“People tend to be very jealous of their time,” he notes. “What Obama is asking is not cost-less – it’s very different from ... nodding when FDR says something you like on the radio.”
The canvassing operation was put together by Organizing for America, the political organization that grew out of Obama’s grass-roots campaign and is now part of the Democratic National Committee (DNC).
A mixed response
The group claims that there were more than 1,200 canvassing groups out nationwide this weekend. But many places saw fewer volunteers than expected.
In Guilford, Conn., only five volunteers arrived at Cathy Cassar’s white clapboard house on Saturday morning. She had hoped for at least 10 or 15, but the smaller turnout didn’t diminish her enthusiasm as she explained the day’s goals.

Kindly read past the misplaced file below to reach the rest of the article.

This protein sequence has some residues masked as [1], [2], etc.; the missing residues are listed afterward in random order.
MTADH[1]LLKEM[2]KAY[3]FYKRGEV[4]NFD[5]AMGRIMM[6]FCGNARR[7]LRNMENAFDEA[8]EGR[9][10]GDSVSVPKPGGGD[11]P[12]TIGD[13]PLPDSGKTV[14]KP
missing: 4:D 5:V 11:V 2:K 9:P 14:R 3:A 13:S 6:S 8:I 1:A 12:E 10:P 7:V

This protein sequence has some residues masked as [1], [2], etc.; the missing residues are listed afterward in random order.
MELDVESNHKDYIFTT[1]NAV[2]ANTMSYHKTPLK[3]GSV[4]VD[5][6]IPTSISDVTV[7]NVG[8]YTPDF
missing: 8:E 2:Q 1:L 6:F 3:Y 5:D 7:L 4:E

“We want to get people to support the budget, and [we are] also hoping we can get a lot of signatures so we can show the House and Senate how much support we have,” she said.
“We also want to get people really excited about taking part in government again – this is just a first step to make the community and public part of the whole political process,” she added.
After receiving maps of their territory, the Kenkares and other canvassers took to the streets. Their door-to-door operation got mixed results. Lots of people weren’t home. Others such as John and Barbara Wells are staunch Republicans who didn’t want to sign a pledge, although they did voice support for Obama’s goals.